The packages to set up PostgreSQL on Ubuntu 20.04 are available in its base repository, hence we don’t need to add any third-party repo at all. However, currently while writing this article the version available to install from the base repo was PostgreSQL 12, therefore if you want 14 or 13, then we need to add its repository.
Add GPG Key:
wget -q https://www.postgresql.org/media/keys/ACCC4CF8.asc -O- | sudo apt-key add -
Add repository in Ubuntu 20.04:
Paste the below-given command block and hit the Enter key.
echo "deb [arch=amd64] http://apt.postgresql.org/pub/repos/apt/ focal-pgdg main" | sudo tee /etc/apt/sources.list.d/postgresql.list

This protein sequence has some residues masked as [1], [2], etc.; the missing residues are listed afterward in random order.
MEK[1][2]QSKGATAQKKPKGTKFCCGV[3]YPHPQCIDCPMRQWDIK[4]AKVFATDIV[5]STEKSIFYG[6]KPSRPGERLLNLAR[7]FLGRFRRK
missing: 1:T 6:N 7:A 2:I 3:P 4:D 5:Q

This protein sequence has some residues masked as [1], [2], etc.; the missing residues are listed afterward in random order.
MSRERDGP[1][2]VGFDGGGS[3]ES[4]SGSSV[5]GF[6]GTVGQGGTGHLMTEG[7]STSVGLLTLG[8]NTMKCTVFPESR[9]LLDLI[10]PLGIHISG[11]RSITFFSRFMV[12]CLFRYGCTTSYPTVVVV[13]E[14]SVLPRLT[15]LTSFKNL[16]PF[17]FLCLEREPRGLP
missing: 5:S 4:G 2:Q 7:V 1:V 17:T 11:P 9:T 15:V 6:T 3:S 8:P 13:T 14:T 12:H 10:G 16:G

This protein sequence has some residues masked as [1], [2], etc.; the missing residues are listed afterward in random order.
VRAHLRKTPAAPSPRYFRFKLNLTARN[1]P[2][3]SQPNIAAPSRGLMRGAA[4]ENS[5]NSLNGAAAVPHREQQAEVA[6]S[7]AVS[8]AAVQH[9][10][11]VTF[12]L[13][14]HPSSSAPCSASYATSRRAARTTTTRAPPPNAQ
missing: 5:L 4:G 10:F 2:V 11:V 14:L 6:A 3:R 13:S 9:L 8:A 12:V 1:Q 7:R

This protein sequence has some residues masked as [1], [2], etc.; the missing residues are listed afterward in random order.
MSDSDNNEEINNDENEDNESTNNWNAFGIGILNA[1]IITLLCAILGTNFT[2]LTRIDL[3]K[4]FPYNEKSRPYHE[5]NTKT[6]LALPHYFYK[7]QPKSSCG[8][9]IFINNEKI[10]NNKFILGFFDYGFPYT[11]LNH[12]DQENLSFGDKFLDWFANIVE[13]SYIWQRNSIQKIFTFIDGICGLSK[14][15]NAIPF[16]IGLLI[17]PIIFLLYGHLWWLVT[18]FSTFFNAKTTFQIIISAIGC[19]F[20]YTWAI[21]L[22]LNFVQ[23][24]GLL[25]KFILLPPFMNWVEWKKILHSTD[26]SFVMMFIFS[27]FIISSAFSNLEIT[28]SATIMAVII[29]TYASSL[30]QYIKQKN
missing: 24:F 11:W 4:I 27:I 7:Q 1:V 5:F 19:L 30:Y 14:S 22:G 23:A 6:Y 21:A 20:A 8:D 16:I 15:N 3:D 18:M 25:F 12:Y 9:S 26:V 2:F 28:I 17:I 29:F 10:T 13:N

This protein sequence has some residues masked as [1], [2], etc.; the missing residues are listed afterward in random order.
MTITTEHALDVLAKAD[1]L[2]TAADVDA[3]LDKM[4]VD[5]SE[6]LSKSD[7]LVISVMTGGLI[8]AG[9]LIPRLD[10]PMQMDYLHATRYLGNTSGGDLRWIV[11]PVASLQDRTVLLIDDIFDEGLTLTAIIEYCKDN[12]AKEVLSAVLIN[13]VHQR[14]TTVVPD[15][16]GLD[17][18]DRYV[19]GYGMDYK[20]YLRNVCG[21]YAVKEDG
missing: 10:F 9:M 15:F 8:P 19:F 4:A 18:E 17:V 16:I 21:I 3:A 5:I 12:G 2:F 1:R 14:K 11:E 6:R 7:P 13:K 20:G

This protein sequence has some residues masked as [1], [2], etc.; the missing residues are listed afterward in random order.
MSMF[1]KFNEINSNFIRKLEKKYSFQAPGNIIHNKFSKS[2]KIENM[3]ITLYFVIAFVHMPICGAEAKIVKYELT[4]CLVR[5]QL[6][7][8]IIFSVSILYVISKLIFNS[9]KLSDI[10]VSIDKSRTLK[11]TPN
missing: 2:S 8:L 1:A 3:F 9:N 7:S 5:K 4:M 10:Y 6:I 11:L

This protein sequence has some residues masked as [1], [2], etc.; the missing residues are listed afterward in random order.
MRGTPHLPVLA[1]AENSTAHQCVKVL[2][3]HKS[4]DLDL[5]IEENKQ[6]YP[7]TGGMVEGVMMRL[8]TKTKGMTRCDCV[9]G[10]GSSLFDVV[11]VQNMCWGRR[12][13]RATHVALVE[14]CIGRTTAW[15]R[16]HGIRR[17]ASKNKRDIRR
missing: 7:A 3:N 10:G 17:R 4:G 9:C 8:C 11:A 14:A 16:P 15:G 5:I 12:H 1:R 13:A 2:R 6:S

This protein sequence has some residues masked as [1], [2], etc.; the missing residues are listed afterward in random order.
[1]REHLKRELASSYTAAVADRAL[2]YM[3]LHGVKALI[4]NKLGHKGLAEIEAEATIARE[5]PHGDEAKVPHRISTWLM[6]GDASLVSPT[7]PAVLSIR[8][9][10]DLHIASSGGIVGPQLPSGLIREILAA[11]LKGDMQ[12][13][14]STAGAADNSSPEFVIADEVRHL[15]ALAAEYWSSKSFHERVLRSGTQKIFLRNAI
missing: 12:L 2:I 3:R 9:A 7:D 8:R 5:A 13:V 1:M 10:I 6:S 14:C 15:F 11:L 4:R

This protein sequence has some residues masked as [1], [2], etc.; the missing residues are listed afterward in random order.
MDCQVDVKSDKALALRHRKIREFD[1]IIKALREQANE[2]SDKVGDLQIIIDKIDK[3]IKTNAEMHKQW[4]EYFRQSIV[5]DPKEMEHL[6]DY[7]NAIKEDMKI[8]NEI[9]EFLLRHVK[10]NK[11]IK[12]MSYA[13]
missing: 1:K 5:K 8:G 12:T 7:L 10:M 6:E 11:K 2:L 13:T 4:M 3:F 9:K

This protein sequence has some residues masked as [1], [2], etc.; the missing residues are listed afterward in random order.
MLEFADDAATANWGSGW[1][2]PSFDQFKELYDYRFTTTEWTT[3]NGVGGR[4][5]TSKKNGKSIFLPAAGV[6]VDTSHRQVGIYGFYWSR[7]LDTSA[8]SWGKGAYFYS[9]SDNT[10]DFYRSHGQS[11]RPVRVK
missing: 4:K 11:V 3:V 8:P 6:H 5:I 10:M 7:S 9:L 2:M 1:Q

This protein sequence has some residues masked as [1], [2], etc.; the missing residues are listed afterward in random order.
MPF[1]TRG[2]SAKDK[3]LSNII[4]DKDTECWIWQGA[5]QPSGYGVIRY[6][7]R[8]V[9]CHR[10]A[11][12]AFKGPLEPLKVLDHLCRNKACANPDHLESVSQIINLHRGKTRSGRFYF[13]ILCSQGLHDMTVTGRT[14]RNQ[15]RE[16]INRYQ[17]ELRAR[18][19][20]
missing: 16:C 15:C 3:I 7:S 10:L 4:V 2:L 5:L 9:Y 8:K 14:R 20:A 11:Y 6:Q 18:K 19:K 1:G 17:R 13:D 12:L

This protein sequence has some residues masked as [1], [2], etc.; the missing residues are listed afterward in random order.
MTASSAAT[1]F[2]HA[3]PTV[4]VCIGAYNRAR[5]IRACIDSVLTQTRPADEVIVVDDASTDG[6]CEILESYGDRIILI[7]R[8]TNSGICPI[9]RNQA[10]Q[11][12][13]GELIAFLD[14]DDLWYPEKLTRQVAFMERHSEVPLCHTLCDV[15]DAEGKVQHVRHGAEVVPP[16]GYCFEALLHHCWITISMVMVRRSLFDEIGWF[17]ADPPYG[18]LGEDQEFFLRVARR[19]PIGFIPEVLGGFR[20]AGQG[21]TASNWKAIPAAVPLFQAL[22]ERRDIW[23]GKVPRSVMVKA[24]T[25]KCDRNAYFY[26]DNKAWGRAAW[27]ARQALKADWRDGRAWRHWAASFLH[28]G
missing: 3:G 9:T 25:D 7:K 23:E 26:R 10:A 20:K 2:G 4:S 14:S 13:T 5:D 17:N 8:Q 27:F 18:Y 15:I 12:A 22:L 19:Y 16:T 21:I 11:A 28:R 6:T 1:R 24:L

Run system update command:
sudo apt update
4. Command to Install PostgreSQL on Ubuntu 20.04
Now, we can install all the latest stable versions of the PostgreSQL Database on our Ubuntu 20.04 server or desktop.
Choose the version of the Database you want to install:
For Version 12
sudo apt install postgresql-12
For Verison 13
sudo apt install postgresql-13
For other versions such as 11 / 10 / 9.6, simply change the number in the above command with the one you want to install.
5. Check the Database Server Service Status
PostgreSQL service will automatically start after the installation, however, let’s confirm that is working fine without any errors, run:
sudo systemctl status postgresql
6. Secure PostgreSQL default Database
To make sure our PostgreSQL is secured with a strong password, set a password for its system user and then change the default database admin user account using below given commands-
Change user password